Artists are responding to the COVID-19 pandemic in myriad ways, attempting to make sense of a new world and way of living. A key example is Alias Trate, a London-based Canadian painter whose most recent works were made during lockdown.
Trate is interested in visualising the human condition, making haunting figurative paintings full of day-glo colour. Faces and bodies are abstracted through geometric brushstrokes – reflecting conflicted states of being in today’s world. These works are part of a new solo pop up show titled Zeus’ Bastards, opening in London from 1-3 October.
For Alias Trate, lockdown forced an intense period of introspection – resulting in this series of highly personal works. “There has been a steady removal of many superfluous elements in our lives,” he explains. “Like never before, we have had to come to terms with ourselves and have discovered in the lockdown a clarity of vision. We are complex emotional beings, conditioned by light and dark.”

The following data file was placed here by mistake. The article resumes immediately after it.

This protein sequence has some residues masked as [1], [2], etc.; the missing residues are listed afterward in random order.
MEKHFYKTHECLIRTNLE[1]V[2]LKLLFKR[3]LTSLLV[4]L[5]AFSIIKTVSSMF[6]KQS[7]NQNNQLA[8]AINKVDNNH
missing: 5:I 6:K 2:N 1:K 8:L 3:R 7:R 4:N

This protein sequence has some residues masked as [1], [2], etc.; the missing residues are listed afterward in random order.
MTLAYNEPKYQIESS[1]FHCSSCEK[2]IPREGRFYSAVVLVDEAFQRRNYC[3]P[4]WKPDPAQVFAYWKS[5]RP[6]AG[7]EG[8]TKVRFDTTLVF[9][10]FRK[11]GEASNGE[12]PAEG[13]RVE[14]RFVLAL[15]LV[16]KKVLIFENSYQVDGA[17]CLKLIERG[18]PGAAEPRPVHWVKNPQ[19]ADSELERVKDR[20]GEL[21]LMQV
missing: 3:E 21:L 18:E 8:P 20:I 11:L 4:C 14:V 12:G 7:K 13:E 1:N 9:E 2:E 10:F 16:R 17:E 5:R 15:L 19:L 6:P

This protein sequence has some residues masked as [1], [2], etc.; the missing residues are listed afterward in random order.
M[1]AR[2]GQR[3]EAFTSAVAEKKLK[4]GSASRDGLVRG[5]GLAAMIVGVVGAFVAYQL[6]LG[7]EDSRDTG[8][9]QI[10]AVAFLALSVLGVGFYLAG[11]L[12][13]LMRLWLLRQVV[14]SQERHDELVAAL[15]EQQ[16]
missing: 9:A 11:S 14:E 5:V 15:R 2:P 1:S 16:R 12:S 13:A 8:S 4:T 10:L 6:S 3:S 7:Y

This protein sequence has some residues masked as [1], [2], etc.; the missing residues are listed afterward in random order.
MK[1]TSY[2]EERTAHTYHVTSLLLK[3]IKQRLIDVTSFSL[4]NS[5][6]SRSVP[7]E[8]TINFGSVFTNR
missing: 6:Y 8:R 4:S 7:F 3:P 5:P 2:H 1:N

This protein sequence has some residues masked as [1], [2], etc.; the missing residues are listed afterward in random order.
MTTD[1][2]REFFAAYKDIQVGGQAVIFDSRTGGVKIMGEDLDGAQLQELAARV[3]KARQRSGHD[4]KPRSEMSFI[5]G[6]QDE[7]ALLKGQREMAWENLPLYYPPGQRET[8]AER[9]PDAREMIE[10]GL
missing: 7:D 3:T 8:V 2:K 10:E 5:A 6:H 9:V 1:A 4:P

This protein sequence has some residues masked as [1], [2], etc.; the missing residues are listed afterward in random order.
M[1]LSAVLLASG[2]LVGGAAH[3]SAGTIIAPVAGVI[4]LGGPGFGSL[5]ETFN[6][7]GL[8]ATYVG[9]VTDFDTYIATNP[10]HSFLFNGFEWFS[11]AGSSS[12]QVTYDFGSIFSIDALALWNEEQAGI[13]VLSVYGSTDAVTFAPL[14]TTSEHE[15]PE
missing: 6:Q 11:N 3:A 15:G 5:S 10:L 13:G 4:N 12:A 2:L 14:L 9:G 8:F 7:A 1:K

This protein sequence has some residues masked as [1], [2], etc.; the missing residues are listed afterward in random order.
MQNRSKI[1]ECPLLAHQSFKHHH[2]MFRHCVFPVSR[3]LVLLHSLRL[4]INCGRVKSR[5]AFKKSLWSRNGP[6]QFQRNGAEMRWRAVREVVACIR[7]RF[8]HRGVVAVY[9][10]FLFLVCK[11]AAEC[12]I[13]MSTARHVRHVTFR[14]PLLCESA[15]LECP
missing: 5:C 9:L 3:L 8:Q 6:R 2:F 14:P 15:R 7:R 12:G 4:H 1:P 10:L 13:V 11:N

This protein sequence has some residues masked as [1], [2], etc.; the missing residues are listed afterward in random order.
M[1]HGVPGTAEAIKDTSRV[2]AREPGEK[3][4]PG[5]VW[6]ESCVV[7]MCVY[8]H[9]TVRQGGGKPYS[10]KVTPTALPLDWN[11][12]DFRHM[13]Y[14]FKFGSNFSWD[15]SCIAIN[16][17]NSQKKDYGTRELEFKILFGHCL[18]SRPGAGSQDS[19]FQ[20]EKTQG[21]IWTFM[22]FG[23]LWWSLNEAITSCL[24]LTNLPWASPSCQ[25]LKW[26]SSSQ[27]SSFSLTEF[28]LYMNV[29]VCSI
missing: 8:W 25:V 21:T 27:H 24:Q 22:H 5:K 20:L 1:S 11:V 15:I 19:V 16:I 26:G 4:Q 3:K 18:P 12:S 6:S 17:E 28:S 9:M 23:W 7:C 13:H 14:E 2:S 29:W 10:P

Contrast is at the heart of the exhibition, which is inspired by Greek mythology. It refers to the relationship between two illegitimate sons of Zeus. Apollo, the god of the sun, symbolises pure form and rationality, whilst Dionysus, the god of wine and dance, is associated with chaos and passion. The opposition of virtue and vice has long been woven into Alias Trate’s work, which, after two decades, he has started to share publicly under a pseudonym.
The paintings are expressions of the artist’s innermost thoughts and psychology: fluid, expressive and defying categorisation.“My work is inherently subconscious,” he says. “It’s about expressing and affirming sensibilities, emotions and identities that would otherwise elude capture.” The figures Alias Trate conjures are both real and imagined, blurring the lines between fact, fiction and ideas of masculinity and femininity.
“I have always painted whenever I have felt the need to understand the underlying forces that drive my emotions, desires and actions,” Alias Trate explains. “Painting is a way to render intelligible and cope with existence.”